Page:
Ex-Canucks blueliner Ekman-Larsson recognized for bounce-back season

It’s been a whirlwind 12 months for former Vancouver Canucks defenceman Oliver Ekman-Larsson.

The 32-year-old’s massive contract was bought out by the Canucks last June after a disappointing season. He then signed with the Florida Panthers, where he had a very strong bounce-back.

The veteran was recognized for his efforts today by the Florida Professional Hockey Writers Association chapter as he was named the team’s nominee for the Bill Masterton Trophy.

Every team has one nominee. The trophy is awarded annually to the player who “best exemplifies the qualities of perseverance, sportsmanship, and dedication to hockey.”

Ekman-Larsson was originally acquired by the Canucks in a massive trade that altered the direction of the franchise. However, his performance never lived up to expectations, and he struggled to find his footing.

His play was so poor that the Canucks decided to buy out his contract and absorb a stiff penalty that will last through the 2030-31 season. Some hypothesized that his career was coming to an end. This season, the Swedish defenceman has proved all those naysayers wrong.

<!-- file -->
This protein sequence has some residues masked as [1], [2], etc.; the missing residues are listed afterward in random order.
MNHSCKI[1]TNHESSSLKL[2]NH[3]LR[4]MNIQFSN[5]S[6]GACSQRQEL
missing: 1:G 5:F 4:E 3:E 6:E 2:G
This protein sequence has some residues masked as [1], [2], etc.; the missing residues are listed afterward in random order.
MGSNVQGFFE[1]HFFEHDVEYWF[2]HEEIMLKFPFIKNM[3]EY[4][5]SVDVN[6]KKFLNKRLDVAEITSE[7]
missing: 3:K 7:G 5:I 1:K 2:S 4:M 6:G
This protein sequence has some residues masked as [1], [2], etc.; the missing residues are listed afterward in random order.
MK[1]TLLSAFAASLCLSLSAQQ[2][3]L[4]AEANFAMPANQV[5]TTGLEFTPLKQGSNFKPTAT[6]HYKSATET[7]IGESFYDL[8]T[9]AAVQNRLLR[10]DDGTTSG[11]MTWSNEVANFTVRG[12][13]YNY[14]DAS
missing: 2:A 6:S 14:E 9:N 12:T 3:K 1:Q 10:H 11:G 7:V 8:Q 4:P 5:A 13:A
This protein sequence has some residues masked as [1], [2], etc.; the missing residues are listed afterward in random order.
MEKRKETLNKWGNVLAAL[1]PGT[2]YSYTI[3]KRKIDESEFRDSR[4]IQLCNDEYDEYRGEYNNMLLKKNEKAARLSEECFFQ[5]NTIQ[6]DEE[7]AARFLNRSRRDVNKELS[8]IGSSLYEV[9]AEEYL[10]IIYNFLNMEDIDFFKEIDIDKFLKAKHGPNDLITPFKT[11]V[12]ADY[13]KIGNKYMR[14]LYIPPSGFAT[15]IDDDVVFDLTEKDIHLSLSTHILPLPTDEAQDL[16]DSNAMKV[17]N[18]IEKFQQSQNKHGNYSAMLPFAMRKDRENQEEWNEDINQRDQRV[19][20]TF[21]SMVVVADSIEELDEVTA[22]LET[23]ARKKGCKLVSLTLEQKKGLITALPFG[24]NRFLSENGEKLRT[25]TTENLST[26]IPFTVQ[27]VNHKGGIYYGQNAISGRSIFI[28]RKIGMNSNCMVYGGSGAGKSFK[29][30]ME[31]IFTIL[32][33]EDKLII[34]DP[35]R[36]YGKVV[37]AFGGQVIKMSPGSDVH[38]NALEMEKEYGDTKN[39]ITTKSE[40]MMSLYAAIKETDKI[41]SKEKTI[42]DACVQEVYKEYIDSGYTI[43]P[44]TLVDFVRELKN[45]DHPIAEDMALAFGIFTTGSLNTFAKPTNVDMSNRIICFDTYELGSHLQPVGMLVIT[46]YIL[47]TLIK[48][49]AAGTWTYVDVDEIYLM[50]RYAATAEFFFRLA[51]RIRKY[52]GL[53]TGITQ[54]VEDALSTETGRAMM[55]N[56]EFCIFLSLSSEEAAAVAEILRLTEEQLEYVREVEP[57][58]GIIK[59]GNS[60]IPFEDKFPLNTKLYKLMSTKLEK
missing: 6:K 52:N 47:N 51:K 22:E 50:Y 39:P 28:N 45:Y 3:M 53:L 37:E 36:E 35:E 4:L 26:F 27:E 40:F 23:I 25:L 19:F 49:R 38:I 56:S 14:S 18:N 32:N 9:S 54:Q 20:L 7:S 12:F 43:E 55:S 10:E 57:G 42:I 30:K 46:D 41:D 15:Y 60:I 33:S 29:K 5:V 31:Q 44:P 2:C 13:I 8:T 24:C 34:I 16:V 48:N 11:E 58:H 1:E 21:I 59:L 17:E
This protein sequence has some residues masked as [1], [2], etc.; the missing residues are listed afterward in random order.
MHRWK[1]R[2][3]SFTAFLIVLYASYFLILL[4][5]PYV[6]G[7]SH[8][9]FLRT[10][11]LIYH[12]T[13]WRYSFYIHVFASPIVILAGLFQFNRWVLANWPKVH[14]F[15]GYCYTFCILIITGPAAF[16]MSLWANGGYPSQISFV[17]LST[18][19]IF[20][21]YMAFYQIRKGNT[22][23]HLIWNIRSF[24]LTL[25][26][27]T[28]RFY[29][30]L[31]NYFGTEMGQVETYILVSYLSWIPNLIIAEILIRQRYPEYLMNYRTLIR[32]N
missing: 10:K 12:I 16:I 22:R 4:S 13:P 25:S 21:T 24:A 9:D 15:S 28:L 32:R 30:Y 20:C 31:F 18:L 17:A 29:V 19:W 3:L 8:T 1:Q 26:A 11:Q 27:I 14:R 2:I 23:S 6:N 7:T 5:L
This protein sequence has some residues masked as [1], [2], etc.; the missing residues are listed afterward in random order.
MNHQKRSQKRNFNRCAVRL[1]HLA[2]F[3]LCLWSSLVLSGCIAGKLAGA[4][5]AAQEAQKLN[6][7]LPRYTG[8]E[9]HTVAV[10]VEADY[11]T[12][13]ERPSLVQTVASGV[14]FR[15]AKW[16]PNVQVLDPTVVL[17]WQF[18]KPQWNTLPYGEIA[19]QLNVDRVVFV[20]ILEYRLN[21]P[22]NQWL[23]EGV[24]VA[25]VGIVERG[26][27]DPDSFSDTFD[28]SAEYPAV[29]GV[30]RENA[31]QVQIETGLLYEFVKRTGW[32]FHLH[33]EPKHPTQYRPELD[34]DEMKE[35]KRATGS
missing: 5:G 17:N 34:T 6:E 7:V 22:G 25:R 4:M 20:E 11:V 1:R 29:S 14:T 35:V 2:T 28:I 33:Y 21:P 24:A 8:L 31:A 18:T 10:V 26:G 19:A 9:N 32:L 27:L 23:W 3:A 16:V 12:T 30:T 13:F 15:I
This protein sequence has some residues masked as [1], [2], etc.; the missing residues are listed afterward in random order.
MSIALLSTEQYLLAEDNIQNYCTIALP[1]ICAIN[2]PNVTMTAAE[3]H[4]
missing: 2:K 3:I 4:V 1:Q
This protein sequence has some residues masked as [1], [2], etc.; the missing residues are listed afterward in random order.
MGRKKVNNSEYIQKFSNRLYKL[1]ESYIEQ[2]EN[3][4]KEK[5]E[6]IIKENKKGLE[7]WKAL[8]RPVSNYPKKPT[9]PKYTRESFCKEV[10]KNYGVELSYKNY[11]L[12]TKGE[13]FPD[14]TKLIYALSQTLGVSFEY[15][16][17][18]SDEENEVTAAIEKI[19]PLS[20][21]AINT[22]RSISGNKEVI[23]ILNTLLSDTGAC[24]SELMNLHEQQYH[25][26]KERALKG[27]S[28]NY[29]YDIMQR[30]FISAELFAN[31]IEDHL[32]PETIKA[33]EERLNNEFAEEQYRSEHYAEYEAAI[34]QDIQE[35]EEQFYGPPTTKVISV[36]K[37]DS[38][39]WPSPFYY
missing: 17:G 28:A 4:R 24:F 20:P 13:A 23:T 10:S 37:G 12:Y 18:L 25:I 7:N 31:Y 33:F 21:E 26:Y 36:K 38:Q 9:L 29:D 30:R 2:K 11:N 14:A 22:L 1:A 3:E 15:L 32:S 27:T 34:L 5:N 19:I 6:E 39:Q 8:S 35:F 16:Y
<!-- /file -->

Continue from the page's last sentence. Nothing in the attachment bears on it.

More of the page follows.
Ekman-Larsson has more goals this season with the Panthers than he did in his two seasons with the Canucks combined. He hit the 30-point mark for the first time since the 2019-20 season when he did so with the Arizona Coyotes.

The veteran has also been a big part of the special teams for the Panthers. The Eastern Conference team has the NHL’s fifth-best power play, and Ekman-Larsson has helped greatly in that area by chipping in 11 points with the man advantage.

The Panthers are in the top seven teams both by total points and points percentage. They ranked even higher in the standings before a recent slide where they’ve gone 3-6-1 over their last 10 games. Ekman-Larsson has played a big role in the team’s success this year as they look to head back to the Stanley Cup Finals.

Pittsburgh Penguins defenceman Kris Letang won the Masterton Trophy last season in large part for returning to the ice just 12 days after suffering a stroke.